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The river Ganges at Varanasi, India

The river Ganges at Varanasi, India. Photo by Brian Hogarth, 1999.

The photograph shows a section of the waterfront in the heart of Varanasi (Banaras), an important religious and cultural center, in the northern Indian state of Uttar Pradesh. Boaters ply the sacred waters of the Ganges (Ganga) river. Pilgrims and other tourists descend to bathe in the river along the many steps and platforms called ghats. Umbrellas shade brahmans, or priests, who administer to the religious needs of the pilgrims. On the edge of the river are many temples and buildings housing religious associations.

An Important Religious Center
Varanasi was once known as “Kashi,” the city of light. During the Muslim and British periods, it was known as Banaras. It is believed to be one of the oldest cities in the world. The Hindu god Shiva was attracted by the beauty of the city and took up residence here. Hence there is a local saying that “the very stones of Kashi are Shiva.” Shiva, along with many other deities, is worshiped throughout the city in countless temples.

Pilgrims bathe in the river here because it is considered sacred. The waters are believed to cleanse and purify. The river is also known as the goddess Ganga. She threatened to flood the land with her waters, but the god Shiva caught her descent in his matted locks of hair, thus preventing the deluge. The embankment is a meeting place of several rivers (Varana and Asi) but in a more religious sense it is a crossing place between this world and the transcendent realm. It is one of several sacred cities in India where heaven and earth meet, and where the gods have descended.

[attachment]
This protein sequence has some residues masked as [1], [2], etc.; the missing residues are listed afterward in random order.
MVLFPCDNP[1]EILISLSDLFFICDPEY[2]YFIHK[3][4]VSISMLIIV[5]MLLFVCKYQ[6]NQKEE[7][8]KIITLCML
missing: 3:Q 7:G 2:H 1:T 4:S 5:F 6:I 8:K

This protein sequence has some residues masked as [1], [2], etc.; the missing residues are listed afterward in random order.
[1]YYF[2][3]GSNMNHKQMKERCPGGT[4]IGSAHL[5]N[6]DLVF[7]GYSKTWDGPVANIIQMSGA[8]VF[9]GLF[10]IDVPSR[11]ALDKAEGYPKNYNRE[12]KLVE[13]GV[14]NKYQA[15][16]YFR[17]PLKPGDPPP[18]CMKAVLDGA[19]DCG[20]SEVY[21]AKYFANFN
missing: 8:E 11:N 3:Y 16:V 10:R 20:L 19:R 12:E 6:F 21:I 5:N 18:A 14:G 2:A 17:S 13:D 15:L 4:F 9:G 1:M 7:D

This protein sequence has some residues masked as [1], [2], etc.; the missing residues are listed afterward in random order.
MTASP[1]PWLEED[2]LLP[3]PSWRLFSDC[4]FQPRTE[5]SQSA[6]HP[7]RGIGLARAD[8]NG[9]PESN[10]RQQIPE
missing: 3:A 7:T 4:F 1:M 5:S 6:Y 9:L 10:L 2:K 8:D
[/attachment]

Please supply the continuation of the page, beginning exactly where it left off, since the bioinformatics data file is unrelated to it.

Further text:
Varanasi is also a sacred place for Hindus to come and die. Cremations take place here on two main burning ghats. It is believed that Shiva whispers in the ear of the dead the magical phrase (mantra) that will allow the deceased to make the final crossing to liberation (moksha). Relatives spread the ashes in the river (even from deceased that were not cremated here). In the epic text, the Mahabharata, it is said that “if only the bone of a person should touch the water of the Ganges, that person shall dwell, honored, in heaven.”

A Center of Scholarship
Varanasi is also known as a center for scholarship, in particular the study of India’s classical language, Sanskrit. It is also famous for its production of brocade silks.

On the outskirts of Varanasi is Sarnath, a park area enclosing a museum, temples, scattered ruins of stupas and monastic buildings. It was here that the Buddha preached his first sermon in the deer park.

A Modern City
The modern city of Varanasi is a blend of ghats, temples, hotels, and narrow lanes. It is peopled with pedestrians, pilgrims, and a mixture of cars, scooters and rickshaws. Like many cities, it must balance the needs of its long history and traditions with modern conveniences and concerns over pollution and overcrowding.

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